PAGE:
Grinding to a Halt

The title of this post says it all. Everything to do with the build has stopped, and I’m not sure if it will ever get started again. I’m feeling very dispirited about this project right now. Here is a list of my current whinges:

  • Tradies: I’ve had a nightmare run with tradies (just fired the guys doing the shed install because of unbelievably sloppy work and unprofessional behaviour).
  • Finance: The money situation is really tricky, because banks don’t like owner builders and will only lend 60% of the total amount, meaning I am still short of finance for the build.
  •  Loneliness: I feel lonely, living by myself on 50 acres with only a budgie and a cat for company.
  • Work: The administration job that is funding the whole project bores me to tears and I’m not sure how much longer I can keep forcing myself to do it.

Building this house was such a huge dream of mine, I’ve been working towards it for the last five years and have made such huge sacrifices in other areas of my life to make this happen. And right now I feel like my dream is raining down around my ears and falling in a shattered heap.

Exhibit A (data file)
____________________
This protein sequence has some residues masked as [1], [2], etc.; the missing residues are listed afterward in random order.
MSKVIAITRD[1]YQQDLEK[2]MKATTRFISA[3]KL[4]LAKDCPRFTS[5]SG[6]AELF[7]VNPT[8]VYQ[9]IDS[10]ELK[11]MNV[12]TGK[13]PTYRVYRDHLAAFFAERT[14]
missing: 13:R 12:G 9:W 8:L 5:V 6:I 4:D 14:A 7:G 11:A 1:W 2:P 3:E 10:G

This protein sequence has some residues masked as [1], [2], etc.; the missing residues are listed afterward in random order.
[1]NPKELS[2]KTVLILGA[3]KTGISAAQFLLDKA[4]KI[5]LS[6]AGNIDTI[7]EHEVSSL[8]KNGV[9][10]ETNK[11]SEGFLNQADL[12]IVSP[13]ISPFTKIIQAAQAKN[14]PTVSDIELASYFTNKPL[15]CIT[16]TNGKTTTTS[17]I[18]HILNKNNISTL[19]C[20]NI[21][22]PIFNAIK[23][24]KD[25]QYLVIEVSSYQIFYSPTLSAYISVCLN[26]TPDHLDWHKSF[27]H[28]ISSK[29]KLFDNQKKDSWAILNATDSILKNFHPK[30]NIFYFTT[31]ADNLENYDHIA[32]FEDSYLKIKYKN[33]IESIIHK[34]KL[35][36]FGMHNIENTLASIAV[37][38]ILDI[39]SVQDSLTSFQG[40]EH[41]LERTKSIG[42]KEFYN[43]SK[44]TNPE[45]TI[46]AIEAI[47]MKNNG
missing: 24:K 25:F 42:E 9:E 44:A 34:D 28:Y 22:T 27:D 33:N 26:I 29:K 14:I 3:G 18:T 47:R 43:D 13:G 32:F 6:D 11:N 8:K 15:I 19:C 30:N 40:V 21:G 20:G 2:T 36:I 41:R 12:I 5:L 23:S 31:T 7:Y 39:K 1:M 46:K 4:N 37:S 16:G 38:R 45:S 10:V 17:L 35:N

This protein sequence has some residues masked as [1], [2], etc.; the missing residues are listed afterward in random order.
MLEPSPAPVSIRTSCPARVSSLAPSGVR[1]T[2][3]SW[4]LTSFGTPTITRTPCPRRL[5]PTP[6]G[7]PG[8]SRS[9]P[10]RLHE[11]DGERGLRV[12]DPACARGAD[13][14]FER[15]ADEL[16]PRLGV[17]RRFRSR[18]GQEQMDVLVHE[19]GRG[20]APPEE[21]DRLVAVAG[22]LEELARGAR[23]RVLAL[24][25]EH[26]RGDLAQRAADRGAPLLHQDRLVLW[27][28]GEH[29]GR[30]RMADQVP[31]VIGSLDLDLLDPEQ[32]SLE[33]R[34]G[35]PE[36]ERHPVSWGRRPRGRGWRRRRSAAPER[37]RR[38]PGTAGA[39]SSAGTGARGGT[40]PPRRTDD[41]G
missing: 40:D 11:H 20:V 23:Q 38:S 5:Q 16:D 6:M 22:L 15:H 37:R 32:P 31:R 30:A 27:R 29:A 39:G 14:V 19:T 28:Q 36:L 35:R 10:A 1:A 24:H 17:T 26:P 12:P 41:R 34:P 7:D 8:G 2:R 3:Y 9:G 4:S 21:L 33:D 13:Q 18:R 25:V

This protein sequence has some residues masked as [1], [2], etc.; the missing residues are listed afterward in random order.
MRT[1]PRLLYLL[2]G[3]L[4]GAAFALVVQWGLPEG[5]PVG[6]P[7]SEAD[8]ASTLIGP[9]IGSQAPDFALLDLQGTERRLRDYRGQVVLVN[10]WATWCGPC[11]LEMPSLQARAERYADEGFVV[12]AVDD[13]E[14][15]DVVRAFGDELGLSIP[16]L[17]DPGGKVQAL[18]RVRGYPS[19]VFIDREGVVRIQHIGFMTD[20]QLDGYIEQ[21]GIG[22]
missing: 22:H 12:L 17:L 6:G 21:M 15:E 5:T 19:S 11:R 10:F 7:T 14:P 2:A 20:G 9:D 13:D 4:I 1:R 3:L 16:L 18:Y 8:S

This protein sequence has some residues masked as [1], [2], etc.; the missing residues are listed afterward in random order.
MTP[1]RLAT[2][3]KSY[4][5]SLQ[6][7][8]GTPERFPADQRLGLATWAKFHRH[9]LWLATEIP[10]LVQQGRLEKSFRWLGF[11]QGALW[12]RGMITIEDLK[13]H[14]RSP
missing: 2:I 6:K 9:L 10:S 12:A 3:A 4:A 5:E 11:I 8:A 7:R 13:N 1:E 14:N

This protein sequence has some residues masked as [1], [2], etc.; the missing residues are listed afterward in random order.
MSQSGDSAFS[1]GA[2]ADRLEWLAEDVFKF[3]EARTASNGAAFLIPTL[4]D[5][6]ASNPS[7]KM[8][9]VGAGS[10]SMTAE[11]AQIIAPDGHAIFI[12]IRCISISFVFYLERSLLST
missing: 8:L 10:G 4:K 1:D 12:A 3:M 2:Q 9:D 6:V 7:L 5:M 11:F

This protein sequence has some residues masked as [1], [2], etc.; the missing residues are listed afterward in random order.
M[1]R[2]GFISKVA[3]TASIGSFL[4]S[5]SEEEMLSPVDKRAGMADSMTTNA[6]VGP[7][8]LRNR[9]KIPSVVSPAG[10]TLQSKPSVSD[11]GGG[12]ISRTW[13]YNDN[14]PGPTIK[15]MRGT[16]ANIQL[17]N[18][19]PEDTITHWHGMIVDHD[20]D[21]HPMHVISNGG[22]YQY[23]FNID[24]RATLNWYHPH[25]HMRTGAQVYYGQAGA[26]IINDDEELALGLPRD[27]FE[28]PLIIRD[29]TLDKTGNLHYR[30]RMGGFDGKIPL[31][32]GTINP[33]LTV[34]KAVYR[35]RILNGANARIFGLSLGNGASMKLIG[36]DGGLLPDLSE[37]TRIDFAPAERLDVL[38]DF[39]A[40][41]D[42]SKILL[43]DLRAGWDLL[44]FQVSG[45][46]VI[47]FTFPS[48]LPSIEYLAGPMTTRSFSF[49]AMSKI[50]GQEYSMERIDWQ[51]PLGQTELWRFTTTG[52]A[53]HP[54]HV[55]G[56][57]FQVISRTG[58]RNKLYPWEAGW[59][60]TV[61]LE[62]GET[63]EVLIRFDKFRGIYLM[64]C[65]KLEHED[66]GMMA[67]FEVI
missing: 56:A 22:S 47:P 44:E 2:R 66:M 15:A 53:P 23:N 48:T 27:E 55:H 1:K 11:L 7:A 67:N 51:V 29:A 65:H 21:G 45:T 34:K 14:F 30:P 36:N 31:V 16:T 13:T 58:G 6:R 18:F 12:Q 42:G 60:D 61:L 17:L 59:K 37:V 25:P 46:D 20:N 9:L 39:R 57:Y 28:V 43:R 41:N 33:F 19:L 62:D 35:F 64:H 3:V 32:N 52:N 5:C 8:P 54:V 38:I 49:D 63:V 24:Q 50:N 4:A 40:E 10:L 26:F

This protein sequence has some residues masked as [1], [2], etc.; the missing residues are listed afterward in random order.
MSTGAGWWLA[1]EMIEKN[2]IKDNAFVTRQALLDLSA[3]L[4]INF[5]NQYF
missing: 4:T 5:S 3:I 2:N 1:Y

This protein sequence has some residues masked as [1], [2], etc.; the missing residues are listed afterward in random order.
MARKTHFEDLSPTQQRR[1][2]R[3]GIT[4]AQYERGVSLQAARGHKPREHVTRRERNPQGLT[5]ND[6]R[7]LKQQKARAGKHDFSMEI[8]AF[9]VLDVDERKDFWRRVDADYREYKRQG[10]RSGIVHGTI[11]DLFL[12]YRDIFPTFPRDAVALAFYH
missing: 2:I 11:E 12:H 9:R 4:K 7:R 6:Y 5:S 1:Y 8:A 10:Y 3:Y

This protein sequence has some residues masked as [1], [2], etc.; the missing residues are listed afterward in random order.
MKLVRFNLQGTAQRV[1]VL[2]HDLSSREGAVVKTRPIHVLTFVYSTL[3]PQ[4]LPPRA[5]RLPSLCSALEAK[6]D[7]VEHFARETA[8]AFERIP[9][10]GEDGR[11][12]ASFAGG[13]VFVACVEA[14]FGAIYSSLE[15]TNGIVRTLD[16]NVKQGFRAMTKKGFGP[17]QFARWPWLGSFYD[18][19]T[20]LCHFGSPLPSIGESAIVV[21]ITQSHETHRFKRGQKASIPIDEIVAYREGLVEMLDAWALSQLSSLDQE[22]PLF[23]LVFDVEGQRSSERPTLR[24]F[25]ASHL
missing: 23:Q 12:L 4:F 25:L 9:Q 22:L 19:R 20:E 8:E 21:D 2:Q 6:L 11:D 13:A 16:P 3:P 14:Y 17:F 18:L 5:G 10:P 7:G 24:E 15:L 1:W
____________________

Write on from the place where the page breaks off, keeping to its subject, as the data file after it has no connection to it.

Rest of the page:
I apologise, Dear Reader. You’ve probably stumbled across this post looking for a cheery, upbeat tale of how fantastic it is to live in the country and build and live sustainably, a kind of Australian ‘Year in Provence’ or ‘Under the Tuscan Sun’. Ah, if only it were so. Sadly, the last six months have been a bit of disaster and I’m now re-thinking the whole idea. Some ‘escape’ thoughts:

  • I could choose not to build the house. I could sell the block and go and buy a house that is already built and save myself a huge amount of hassle.
  • I could quit my job and travel the world. Go to New York and study acting at the Lee Strasberg School and dance at the Broadway Dance Centre and hang out in jazz bars in Brooklyn. Check out my Hungarian roots in Eastern Europe. Hang out with other tall people in Amsterdam.
  • I could keep the block but not build the house and instead live in the cottage permanently (all 24m2 of it). I could then relax financially, quit my job and write books about environmental and social issues like I want to.

Here’s the thing: life is short. I could die in a car accident driving home from work today. I could have a non-curable cancer and not know it and only have a few months to live. I keep thinking of that quote by Thoreau:

‘Most men lead lives of quiet desperation and go to the grave with the song still in them’.

I don’t want to die with my song still inside me. I want to really live, and have adventures, and contribute, and my god I want to sing the song of myself to the world with all the beauty, love and truth that I know I have inside me. I suspect we all do.

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